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Scotland Act 1998

Details of Provisions

The Table in paragraph 1 sets out the type of parliamentary procedure to which subordinate legislation under the various powers provided by the Scotland Act is to be subject.  For each power specified in the left-hand column, the appropriate type of procedure is normally that in the corresponding entry in the right-hand column.  The parliamentary procedure is designated by a letter from A to K, with these being explained in paragraph 2. This is subject to the special cases set out in paragraphs 3 and 4, where the procedure is altered in certain circumstances.  Two other special cases are provided for in the notes at the foot of the table.

Where a power to make subordinate legislation does not appear in the table (e.g. the power in section 103(3)(c)), such subordinate legislation is not subject to any parliamentary procedure.

Paragraph 2 explains each of the types of procedure ("Type A" to "Type K").  These differ as to:


whether the instrument is to be subject to procedure in:

  • the Houses of Commons and Lords only (Types B, C, G and I);

  • the House of Commons only (Type E and K);

  • the Scottish Parliament only (Types D and J); or

  • both Parliaments (Types A, F and H).


whether the instrument is to be:

  • laid in draft and approved (Types A to E);

  • subject to annulment (unless laid in draft and approved) (Types F and G); or

  • subject to annulment (Types H to K).

In relation to the United Kingdom Parliament, references to orders being laid in draft and approved or being subject to annulment are to be interpreted with reference to the Statutory Instruments Act 1946 and the standing orders of each House.  In relation to the Scottish Parliament, such references are to be interpreted with reference to the Scotland Act 1998 (Transitory and Transitional Provisions)(Statutory Instruments) Order 1999 (S.I. 1999/1096) and to the Standing Orders of the Parliament.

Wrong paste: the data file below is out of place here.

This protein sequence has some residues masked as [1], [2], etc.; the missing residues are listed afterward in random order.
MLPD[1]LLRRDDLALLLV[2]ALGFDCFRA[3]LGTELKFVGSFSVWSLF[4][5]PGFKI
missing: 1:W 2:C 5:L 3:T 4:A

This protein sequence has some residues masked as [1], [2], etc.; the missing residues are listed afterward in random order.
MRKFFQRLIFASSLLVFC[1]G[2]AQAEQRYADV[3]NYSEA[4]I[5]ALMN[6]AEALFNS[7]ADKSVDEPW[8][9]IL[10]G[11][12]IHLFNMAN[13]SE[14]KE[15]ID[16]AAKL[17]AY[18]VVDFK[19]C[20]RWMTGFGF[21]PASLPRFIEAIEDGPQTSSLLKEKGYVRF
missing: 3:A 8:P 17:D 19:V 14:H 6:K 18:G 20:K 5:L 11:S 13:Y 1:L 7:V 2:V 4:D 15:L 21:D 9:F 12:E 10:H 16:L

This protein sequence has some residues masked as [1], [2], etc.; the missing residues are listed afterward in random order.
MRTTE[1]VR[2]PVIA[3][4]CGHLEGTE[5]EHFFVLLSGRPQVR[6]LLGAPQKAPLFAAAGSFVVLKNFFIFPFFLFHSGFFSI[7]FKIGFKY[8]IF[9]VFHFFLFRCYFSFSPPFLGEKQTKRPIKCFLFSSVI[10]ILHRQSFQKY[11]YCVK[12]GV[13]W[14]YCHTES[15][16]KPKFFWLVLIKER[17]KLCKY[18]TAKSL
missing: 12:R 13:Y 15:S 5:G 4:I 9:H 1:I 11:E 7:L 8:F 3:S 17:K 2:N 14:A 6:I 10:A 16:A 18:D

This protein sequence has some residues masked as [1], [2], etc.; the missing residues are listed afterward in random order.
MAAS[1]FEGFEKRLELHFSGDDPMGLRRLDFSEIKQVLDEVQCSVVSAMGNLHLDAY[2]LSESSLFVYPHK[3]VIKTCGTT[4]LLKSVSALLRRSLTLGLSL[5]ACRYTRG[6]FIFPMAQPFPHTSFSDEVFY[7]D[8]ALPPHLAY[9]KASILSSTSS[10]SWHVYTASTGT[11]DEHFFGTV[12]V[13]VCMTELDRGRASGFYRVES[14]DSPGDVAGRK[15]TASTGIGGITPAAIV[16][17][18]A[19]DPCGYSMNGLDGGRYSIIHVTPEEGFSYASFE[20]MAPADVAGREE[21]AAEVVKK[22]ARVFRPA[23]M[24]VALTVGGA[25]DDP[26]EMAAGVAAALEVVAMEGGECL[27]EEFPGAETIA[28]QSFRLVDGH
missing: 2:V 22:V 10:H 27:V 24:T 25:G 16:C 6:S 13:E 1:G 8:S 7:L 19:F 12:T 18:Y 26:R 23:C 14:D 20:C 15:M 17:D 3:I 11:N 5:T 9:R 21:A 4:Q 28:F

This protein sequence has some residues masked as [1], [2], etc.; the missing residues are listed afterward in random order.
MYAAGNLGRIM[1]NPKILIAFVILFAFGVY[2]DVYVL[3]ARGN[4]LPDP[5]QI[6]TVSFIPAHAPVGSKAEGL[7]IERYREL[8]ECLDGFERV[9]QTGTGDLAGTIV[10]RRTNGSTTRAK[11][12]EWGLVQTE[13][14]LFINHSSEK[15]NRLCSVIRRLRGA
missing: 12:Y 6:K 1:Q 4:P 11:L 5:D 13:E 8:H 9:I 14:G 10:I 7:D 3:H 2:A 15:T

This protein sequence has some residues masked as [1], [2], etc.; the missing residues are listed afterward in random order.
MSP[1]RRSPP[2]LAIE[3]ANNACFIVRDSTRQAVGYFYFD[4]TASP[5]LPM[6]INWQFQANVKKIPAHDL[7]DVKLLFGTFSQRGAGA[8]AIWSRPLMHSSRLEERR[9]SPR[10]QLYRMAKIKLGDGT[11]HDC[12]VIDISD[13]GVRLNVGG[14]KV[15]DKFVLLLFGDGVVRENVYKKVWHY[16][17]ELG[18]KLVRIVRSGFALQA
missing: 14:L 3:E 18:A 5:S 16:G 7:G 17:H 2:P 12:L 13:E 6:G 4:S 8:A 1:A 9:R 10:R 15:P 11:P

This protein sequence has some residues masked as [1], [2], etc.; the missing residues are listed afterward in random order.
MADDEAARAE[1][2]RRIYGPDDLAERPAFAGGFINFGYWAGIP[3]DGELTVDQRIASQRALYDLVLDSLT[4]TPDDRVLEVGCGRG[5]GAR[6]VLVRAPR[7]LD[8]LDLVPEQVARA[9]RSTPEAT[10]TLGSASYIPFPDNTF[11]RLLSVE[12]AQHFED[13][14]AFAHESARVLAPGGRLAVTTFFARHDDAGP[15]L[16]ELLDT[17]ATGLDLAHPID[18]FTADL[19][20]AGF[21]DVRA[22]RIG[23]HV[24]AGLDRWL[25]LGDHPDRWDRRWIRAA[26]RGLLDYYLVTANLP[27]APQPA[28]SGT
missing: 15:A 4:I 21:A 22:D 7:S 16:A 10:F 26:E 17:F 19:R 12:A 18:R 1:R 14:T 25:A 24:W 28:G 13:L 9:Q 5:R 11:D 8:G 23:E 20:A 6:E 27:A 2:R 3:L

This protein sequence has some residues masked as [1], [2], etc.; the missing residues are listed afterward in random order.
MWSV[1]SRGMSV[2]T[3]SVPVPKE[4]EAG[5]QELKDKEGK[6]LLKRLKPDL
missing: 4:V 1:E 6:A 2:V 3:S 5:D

Paragraph 3 alters the procedure to which an instrument would be subject where it contains provisions which "add to, replace or omit any part of the text of an Act".  In any such case,the type of procedure is changed to one which requires the instrument to be laid in draft and approved by the Parliament or Parliaments concerned. Thus, if an order under paragraph 7 of Schedule 2 (normally subject to Type H - annulment by either Parliament) were to amend primary legislation, then it would instead be subject to Type A (laid in draft and approved by both Parliaments).  This paragraph gives effect to the report of the Delegated Powers and Deregulation Committee of the House of Lords (24th report 1997/98) which recommended that any "Henry VIII power" used to amend primary legislation should be subject to be affirmative resolution procedure.

Paragraph 4 provides that, where the general power to make transitory or transitional provision conferred by section 129(1) is used to appropriate sums from the Scottish Consolidated Fund or for sums to be appropriated in aid, then the instrument is to be laid in draft and approved by the Scottish Parliament.  The use of the power in this way is also constrained by section 112(2), which requires it to be exercised by Her Majesty in Council.  The use of section 129(1) in this way is necessary to put in place the transitional financial arrangements for the year 1999-2000.  Note that the procedure for such orders was further amended by article 5 of the Scotland Act 1998 (Transitory and Transitional Provision) (Subordinate Legislation under the Act) Order 1998 (S.I. 1998/3216) for the period up to the principal appointed day.

Paragraph 5 provides that subordinate legislation made under an open power (or by Order in Council under section 89 or 90) which revokes, amends or re-enacts subordinate legislation under that power may be subject to a different procedure from the original subordinate legislation. For example, the original subordinate legislation may be made by Order in Council subject to affirmative resolution procedure, but this may be revoked by an order subject to annulment.

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Text created by the government department responsible for the subject matter of the Act to explain what the Act sets out to achieve and to make the Act accessible to readers who are not legally qualified. Explanatory Notes were introduced in 1999 and accompany all Public Acts except Appropriation, Consolidated Fund, Finance and Consolidation Acts.


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